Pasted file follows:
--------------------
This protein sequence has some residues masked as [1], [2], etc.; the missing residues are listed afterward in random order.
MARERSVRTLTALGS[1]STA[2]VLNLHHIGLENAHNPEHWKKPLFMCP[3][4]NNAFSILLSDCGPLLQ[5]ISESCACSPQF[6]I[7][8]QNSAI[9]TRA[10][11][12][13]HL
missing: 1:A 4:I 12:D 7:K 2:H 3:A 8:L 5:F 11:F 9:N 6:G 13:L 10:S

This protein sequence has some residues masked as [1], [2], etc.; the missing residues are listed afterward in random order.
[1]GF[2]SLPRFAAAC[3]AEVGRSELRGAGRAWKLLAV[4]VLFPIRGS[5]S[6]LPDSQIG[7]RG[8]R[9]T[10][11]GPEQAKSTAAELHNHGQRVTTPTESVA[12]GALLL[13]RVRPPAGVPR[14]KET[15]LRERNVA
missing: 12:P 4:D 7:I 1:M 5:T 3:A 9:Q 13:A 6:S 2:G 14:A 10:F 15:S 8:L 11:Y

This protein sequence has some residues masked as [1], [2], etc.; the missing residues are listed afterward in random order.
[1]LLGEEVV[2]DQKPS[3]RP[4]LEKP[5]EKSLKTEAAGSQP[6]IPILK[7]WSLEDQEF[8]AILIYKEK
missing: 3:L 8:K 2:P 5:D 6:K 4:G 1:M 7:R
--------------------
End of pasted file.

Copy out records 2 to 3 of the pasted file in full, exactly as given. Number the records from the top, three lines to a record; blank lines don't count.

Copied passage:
This protein sequence has some residues masked as [1], [2], etc.; the missing residues are listed afterward in random order.
[1]GF[2]SLPRFAAAC[3]AEVGRSELRGAGRAWKLLAV[4]VLFPIRGS[5]S[6]LPDSQIG[7]RG[8]R[9]T[10][11]GPEQAKSTAAELHNHGQRVTTPTESVA[12]GALLL[13]RVRPPAGVPR[14]KET[15]LRERNVA
missing: 12:P 4:D 7:I 1:M 5:T 3:A 9:Q 13:A 6:S 2:G 14:A 10:F 15:S 8:L 11:Y

This protein sequence has some residues masked as [1], [2], etc.; the missing residues are listed afterward in random order.
[1]LLGEEVV[2]DQKPS[3]RP[4]LEKP[5]EKSLKTEAAGSQP[6]IPILK[7]WSLEDQEF[8]AILIYKEK
missing: 3:L 8:K 2:P 5:D 6:K 4:G 1:M 7:R